13 min read

Interview With Director James Cleave

James Cleave
bciff team

January 31, 2022 13 min read

Movie: Sometime Else

Director: James Cleave

 

James Cleave is a writer-director based in London, United Kingdom and has worked in the British film industry since 2010. He has worked on over 70 film, television and commercial productions, for major companies and organisations such as the BBC, Disney, BFI, Pathé, Hattrick and Zeppotron as an assistant director in various capacities. Notable projects include Disney’s Cinderella, RED 2, Black Mirror (Season 2) and BAFTA-winning Pride. He has also produced over 50 training videos for an international maritime training production company, amassing 24 international awards for his work.

 

James Cleave (Director)

The movie is an impeccable thriller told in the most astute way. Could you tell us something about your love for thrillers? 

 

Firstly, thank you very much for the compliment and secondly, for this interview. As for your question, I have always enjoyed the thriller genre, but I didn’t think I would ever end up writing one. My main writing tends to lean more to drama, so it was very refreshing to try something new for this project, especially as it was developed rather organically. I think the reason I enjoy consuming thrillers, is that they combine the suspense of drama and add a very real level horror or tension not always found in traditional horror slashers, for example; and it’s that realism that has the very real ability to get the heart pumping and adrenaline going as the plot unfolds, dragging you along, whether you want to or not.

 

You definitely were inspired from a few directors I believe. Could you tell us about them?

 

I’ve had the privilege of working with some incredibly talented directors in my early career in the Assistant Directors department. Watching each of them work on set, helped me form a set of skills that I’d mentally put away in my memory, as I knew it would come in useful once I finally took the leap into directing. It would be unfair to single out anyone in particular that I’ve worked with, as they all had their unique perspectives and skills on directing; whether it be camera, performance or blocking. I will instead, name other directors who have inspired me culturally, for this film.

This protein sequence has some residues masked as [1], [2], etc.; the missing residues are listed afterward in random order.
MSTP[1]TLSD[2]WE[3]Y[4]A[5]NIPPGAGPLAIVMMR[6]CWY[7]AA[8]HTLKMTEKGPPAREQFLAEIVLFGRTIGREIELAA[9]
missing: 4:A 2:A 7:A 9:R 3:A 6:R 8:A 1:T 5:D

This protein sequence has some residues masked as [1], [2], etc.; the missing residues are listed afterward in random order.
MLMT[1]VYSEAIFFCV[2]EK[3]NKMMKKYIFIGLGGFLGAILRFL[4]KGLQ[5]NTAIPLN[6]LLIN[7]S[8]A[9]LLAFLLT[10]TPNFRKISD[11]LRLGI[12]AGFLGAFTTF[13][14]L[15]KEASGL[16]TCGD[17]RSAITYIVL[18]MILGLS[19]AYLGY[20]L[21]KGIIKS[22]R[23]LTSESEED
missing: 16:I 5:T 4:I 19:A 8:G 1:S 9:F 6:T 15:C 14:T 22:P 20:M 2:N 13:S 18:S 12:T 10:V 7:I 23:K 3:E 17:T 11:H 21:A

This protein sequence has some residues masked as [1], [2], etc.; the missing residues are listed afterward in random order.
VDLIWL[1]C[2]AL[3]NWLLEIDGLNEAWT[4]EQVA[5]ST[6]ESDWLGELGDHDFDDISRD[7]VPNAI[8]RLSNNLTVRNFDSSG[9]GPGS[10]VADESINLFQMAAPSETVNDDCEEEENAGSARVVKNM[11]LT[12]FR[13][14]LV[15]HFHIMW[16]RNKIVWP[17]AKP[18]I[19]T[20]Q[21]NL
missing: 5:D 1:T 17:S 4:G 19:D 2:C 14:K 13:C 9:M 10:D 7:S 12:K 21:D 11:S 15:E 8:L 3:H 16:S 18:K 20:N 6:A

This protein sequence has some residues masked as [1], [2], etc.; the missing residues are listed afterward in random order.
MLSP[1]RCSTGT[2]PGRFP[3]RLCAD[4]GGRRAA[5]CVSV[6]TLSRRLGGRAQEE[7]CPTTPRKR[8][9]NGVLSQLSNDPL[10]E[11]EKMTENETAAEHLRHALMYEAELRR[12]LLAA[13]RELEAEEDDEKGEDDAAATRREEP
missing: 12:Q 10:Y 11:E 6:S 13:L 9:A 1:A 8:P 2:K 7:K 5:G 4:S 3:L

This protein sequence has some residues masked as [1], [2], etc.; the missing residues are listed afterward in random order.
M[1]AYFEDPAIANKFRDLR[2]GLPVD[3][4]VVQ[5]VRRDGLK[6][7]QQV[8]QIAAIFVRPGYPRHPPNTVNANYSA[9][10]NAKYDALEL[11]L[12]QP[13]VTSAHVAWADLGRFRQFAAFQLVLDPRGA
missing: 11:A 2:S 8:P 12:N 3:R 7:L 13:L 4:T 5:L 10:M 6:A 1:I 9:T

I feel the suspense aspect could be attributed to the late Jonathan Demme, particularly for his work on ‘The Silence of the Lambs’ between Clarise and Dr. Lecter. The conversations between a criminal and a therapist were inspired in part by ‘The Sopranos,’ which, when added to the toxic behaviours and manipulations of Yorgos Lanthimos’ film ‘Dogtooth,’ is a particularly disturbing blend. From a dystopian, sci-fi perspective, writer, Charlie Brooker has also been a major influence in making a realistic future, scary. Having worked on a few episodes on season 2 of his Black Mirror series, I’ve always had a keen interest in this theme; one that Ridley Scott and David Fincher have also mastered for their respective library of movies and in turn, directly inspired me through their work. By revealing hints as the film progresses, I’m hoping it is a film that would be worth revisiting once watched, so that the viewer can spot all the clues; something Christopher Nolan does extremely well.

 

The movie also suggests your love for stories. How important do you think stories are in a world of transience?